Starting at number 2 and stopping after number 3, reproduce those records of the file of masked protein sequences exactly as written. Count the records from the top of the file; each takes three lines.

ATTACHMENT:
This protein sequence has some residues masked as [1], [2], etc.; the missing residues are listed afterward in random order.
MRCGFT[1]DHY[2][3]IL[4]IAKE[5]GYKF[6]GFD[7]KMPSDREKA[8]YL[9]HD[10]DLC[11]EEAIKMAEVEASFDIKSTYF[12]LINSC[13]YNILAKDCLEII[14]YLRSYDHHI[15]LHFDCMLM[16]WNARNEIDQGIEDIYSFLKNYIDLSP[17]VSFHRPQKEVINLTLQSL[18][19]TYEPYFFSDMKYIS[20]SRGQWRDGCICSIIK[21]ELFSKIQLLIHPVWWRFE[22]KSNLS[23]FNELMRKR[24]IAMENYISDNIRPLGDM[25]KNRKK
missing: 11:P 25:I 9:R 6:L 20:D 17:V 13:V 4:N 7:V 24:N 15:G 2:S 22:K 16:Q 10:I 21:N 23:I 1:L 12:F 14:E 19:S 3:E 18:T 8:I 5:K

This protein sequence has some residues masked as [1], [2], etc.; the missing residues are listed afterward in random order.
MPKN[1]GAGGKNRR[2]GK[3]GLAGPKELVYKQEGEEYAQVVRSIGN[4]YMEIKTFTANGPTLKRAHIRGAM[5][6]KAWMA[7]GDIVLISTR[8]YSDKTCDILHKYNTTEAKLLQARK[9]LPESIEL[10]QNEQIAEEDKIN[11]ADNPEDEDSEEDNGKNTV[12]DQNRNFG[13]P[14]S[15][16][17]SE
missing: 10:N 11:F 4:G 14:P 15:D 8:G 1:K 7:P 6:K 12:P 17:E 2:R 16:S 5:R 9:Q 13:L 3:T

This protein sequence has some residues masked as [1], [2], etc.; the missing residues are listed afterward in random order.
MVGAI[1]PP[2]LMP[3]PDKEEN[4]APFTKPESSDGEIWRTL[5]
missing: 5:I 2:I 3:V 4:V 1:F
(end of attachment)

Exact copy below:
This protein sequence has some residues masked as [1], [2], etc.; the missing residues are listed afterward in random order.
MPKN[1]GAGGKNRR[2]GK[3]GLAGPKELVYKQEGEEYAQVVRSIGN[4]YMEIKTFTANGPTLKRAHIRGAM[5][6]KAWMA[7]GDIVLISTR[8]YSDKTCDILHKYNTTEAKLLQARK[9]LPESIEL[10]QNEQIAEEDKIN[11]ADNPEDEDSEEDNGKNTV[12]DQNRNFG[13]P[14]S[15][16][17]SE
missing: 10:N 11:F 4:G 14:P 15:D 8:G 1:K 7:P 6:K 12:P 17:E 2:R 16:S 5:R 9:Q 13:L 3:T

This protein sequence has some residues masked as [1], [2], etc.; the missing residues are listed afterward in random order.
MVGAI[1]PP[2]LMP[3]PDKEEN[4]APFTKPESSDGEIWRTL[5]
missing: 5:I 2:I 3:V 4:V 1:F